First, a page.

There are so many stories and incidents that have occurred, they are too many to write here today so let’s talk about where we are now. We, (my step mum, uncle, husband and a family friend) had to intervene and get an ambulance recently (September) to save Dad’s life as he was laid up in a studio flat (his new dwellings since his divorce had come through in April/May). Now when my dad drinks, he’s the type of alcoholic who can’t physically stop on his own once he starts. His body craves it and needs the alcohol so strongly that were he to stop abruptly, his body would go into shock and he’d die. Unfortunately as he drinks and drinks, his other usual bodily functions go awol. He doesn’t eat, hardly drinks any water, eventually he can’t walk as he deteriorates more and more, week after week. Because he can’t walk, he then can’t get to the toilet, can’t exercise so that leads to everything from bed sores to muscle wastage and naturally a huge build up of bacteria…….that is how I found my dad those few weeks ago. Lying in a literal pool of his own excrement on a broken filthy couch with a filthy duvet over him. A bucket full of fag butts and sick sat next to him in a flat that looked and smelt like a scene set out of trainspotting. Naturally our main concern was the bed sores as if septicaemia were to kick in he’d be done for. Short of it is, We got there just in time and off to hospital he went and began his next detox. We’d saved his life yet again and yet again the whole “Please don’t drink again, please get help” conversations flowed once he was through detox.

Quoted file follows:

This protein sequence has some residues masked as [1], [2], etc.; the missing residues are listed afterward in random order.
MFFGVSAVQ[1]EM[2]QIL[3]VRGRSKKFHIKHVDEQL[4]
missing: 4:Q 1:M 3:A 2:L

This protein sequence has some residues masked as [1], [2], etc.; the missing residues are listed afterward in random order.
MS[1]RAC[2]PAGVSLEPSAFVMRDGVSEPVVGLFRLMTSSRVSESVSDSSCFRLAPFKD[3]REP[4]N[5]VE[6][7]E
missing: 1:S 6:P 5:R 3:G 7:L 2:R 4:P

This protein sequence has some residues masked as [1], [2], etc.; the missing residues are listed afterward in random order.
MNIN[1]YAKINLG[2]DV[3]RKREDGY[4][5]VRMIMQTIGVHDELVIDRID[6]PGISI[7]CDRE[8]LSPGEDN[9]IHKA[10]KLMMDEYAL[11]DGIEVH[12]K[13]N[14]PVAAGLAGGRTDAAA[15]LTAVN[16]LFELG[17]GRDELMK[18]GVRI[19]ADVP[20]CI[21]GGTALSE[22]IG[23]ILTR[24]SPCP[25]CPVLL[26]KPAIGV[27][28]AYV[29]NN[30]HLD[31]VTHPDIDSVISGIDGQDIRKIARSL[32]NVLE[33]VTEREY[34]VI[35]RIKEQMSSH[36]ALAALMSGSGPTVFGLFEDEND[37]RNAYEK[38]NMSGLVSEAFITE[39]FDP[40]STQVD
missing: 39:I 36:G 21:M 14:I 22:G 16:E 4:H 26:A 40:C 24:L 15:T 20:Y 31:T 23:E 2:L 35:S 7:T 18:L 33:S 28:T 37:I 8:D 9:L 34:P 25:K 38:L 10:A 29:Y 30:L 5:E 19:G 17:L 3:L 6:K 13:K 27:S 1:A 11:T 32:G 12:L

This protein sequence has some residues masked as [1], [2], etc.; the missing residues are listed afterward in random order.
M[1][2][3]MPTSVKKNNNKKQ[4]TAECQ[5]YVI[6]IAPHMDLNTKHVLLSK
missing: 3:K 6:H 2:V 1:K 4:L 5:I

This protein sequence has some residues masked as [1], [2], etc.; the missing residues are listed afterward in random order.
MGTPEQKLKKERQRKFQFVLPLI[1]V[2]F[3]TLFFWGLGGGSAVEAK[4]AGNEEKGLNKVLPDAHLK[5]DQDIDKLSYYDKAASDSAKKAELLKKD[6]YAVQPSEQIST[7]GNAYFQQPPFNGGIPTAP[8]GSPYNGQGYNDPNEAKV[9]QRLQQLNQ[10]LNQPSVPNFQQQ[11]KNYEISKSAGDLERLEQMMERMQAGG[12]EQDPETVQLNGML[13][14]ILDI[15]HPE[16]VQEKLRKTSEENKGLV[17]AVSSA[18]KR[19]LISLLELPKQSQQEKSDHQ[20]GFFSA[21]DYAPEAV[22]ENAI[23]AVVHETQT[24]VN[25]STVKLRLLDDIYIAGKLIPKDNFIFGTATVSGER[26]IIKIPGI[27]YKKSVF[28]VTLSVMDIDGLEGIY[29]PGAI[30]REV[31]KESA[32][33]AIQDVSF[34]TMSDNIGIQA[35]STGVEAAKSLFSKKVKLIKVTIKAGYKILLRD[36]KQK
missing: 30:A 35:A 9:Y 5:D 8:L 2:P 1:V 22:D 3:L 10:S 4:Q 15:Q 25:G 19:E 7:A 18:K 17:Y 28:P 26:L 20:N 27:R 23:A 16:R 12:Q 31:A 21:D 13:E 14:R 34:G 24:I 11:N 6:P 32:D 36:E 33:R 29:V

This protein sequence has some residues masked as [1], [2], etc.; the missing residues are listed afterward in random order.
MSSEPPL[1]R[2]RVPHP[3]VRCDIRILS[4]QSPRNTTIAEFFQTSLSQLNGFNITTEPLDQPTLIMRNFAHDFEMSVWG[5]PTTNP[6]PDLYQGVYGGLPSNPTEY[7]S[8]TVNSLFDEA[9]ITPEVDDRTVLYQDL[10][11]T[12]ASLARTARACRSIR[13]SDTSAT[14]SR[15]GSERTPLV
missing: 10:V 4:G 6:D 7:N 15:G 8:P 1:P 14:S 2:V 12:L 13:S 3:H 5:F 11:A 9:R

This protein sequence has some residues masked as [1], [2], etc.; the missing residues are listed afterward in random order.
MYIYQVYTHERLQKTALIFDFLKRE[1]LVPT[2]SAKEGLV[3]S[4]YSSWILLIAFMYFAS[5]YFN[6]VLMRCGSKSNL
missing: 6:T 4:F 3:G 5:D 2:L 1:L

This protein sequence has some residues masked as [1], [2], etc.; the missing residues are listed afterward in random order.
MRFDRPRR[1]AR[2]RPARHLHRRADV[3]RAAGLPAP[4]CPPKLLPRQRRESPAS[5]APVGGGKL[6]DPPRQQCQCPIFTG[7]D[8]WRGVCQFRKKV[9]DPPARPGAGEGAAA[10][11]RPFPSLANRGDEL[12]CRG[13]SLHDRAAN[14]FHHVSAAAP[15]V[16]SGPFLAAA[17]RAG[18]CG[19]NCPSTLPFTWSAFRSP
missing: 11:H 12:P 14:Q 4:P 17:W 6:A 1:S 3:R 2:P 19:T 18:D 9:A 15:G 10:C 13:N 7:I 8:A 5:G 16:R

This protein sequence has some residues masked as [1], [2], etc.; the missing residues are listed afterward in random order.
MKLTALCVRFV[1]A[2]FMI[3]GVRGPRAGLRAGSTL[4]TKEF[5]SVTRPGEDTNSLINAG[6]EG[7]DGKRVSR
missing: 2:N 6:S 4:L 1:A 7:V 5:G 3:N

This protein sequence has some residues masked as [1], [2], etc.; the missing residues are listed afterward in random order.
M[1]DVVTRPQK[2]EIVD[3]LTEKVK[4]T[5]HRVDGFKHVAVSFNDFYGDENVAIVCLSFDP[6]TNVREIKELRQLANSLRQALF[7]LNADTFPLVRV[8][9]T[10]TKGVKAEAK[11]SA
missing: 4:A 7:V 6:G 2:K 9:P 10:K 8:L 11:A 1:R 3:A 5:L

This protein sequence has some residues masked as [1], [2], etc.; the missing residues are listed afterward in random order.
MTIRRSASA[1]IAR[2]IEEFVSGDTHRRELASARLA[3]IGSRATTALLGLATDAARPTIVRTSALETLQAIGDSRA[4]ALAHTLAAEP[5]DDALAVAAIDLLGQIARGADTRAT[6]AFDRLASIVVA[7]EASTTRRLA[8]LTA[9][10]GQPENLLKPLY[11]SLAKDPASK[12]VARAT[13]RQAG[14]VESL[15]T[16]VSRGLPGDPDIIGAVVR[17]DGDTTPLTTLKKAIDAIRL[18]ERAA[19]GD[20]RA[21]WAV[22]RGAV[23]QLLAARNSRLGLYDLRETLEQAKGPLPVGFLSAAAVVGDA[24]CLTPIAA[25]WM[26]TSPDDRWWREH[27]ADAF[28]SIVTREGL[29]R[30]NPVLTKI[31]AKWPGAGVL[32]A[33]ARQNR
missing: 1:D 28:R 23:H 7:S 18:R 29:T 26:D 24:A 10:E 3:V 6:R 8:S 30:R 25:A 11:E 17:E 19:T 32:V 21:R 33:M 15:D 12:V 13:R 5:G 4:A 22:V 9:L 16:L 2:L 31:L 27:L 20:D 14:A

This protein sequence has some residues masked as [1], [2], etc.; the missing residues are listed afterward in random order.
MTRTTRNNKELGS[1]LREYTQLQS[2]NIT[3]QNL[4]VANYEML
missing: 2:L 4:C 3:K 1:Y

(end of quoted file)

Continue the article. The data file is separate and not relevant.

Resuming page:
Several weeks later and my dad is deep in the midst of another relapse. A few weeks back, inside a cramped emergency B&B that the council had arranged as Dad was now homeless, It was strongly expressed to my dad that if he drank again, I would be pulled out his life and he would lose me as well as everything else. Neil (my other half), couldn’t bare to see me fall apart all over again. We had a holiday booked which couldn’t be cancelled and I had to leave for a week so I implored Dad to use the huge network of support he had to get well again. However, despite all of this and despite his promises, Dad went back on the drink.

I haven’t seen my Dad for 4 weeks now. I cut contact as I couldn’t let myself be dragged down in it all again. I feel horrifically guilty at times alongside the heartbreak. It is the hardest thing I’ve ever had to do in my life. I also feel slightly hypocritical when I’ve said how selfish addicts can be, when I’m leaving him for my own sake however, if I didn’t pull away, it would have a detrimental effect on my own health, mentally and physically. I also have to remind myself, that Dad’s the one that’s actually left me. The second he put that drink to his lips, he left. I have to remind myself that I am not responsible for my Dad and his actions. He knew clearly, the consequences were he to drink again and he still chose to take that route. It kills sometimes to think, my own Dad didn’t even try for his own daughter’s sake. It’s like “Do you even give a shit about me one iota?!” But then it’s pointless even going down that thought route. My Dad is an addict. He can’t help it and it’s nothing personal (even if it feels like it at times). I am not an addict so I will never understand it from his point of view but from the outside looking in, I can see what this awful illness does to him. I also know that some people win against addiction and learn to live their lives without alcohol/drugs. I know that the addiction will never leave but it can be managed if you fight hard enough. I think the fact that Dad didn’t even try this time, that’s the killer.

I’ve been putting my full focus into MeMe Detroit to keep my mind occupied which has helped somewhat but even with that I’ve subtly noticed it affecting my work. I’ve been making the odd silly mistake during shows like at the last show, I swapped a different tuned guitar on the wrong song and only realised mid verse. I had to swap guitars back, tune the right guitar into a drop-d tuning whilst singing and playing the synth at the same time. I’ve never done anything like that before. Barney (drummer) has noticed that I haven’t really been with it during shows. My playing is fine but he can see that my mind’s been kind of “Where are we, what am I doing next?”